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Mid-tier highlights ATO’s gig economy focus

Mid-tier highlights ATO’s gig economy focus

Business clients with contractor arrangements have been urged to review their processes in light of ongoing ATO scrutiny.

Tax&Compliance Jotham Lian 04 December 2018
— 1 minute read

Speaking to Accountants Daily, BDO partner Adele Townsend said the Tax Office has cast a spotlight on the gig economy following allegations that food delivery company Foodora engaged in sham contracting earlier this year.

The Fair Work Ombudsman has also highlighted the gig economy as a priority for the agency, with the commencement of legal activity against Foodora.

“One of the key issues that the ATO has at the moment is with the gig economy. People are assuming that if they put someone up as an Uber driver or a food deliverer that they are able to be treating them as contractors but recent cases have indicated that that might not be correct and that they might actually meet a definition of an employee,” said Ms Townsend.

“They are looking at how much control these firms have over the people that are working for them and whether or not they are meeting the requirements of being an employee because the companies are not giving them normal entitlements and from a tax point of view it means they are not getting their superannuation, and their PAYG.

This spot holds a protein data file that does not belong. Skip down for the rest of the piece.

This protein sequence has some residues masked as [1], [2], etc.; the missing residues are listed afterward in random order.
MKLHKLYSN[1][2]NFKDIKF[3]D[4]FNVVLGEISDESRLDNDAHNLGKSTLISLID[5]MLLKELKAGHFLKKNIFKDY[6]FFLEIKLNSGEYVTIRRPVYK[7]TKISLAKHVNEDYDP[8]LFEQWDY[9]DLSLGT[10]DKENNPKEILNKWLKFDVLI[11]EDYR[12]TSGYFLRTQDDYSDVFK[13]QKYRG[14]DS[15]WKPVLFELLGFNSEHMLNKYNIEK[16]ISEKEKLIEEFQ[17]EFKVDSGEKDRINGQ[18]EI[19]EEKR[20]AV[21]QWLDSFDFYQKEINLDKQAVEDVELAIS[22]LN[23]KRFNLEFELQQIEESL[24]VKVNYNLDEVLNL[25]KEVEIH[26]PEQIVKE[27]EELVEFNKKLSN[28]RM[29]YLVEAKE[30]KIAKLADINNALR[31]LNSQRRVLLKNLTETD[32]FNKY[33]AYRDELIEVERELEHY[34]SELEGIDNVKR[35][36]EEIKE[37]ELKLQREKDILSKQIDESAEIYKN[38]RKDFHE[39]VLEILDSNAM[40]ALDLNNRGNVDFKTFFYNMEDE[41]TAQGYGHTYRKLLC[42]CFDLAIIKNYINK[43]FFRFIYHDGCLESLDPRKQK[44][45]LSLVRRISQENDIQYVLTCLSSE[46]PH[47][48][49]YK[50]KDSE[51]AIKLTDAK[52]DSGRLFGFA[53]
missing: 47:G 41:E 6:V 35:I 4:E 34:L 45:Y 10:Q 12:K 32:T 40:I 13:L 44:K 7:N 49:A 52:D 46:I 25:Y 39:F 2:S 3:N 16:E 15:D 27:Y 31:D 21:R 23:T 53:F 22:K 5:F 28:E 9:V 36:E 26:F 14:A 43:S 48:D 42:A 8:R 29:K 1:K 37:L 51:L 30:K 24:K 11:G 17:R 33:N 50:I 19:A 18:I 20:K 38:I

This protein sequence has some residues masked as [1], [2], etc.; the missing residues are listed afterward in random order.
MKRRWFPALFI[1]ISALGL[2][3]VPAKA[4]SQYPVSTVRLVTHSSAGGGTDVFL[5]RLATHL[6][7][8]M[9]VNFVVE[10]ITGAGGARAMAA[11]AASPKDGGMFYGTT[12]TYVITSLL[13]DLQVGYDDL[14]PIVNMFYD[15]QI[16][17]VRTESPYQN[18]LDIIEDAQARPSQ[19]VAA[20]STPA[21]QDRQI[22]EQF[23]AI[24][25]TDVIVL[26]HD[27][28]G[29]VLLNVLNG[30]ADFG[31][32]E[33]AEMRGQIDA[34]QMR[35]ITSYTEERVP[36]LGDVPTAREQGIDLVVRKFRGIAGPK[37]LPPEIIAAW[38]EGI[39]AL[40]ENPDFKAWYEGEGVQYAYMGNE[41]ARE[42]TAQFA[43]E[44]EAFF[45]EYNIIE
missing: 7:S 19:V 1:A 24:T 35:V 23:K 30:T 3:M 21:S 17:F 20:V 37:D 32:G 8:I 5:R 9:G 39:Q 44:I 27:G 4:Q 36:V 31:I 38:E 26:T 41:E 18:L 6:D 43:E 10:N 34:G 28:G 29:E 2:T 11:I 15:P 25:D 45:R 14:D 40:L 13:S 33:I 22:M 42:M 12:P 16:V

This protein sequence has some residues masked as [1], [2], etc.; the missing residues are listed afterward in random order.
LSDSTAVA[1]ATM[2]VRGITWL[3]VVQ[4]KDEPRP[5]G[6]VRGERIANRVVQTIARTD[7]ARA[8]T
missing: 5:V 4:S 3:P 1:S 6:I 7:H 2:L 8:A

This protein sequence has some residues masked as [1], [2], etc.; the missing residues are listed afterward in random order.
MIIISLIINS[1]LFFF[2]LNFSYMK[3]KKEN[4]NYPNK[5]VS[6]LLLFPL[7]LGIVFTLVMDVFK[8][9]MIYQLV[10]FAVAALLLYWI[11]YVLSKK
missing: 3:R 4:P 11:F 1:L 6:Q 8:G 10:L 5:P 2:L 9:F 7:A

“There is already an underlying complexity in the case law for whether you are an employee or an contractor and this has just made it a much bigger issue because of the onslaught of the gig economy over the last few years.”

According to Ms Townsend, accountants should be advising their business clients to speak to appropriate professionals, such as HR experts, to help avoid any costly and time-consuming errors.

“If they are an employer that are looking to treat their workers as contractors, they need to get some advice to make sure that the recent cases don’t have implications for the arrangements that they’ve put in place and make sure they are actually complying with any state or government obligation,” she said.

“The ATO continue to review and audit contract arrangements closely. Where they determine that a ‘contractor’ is actually an employee, they will expect the corresponding employer tax obligations to be satisfied. Where these are not being met, organisations can expect interest and penalties to apply, and will most likely be subjected to additional scrutiny going forwards.”

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Mid-tier highlights ATO’s gig economy focus
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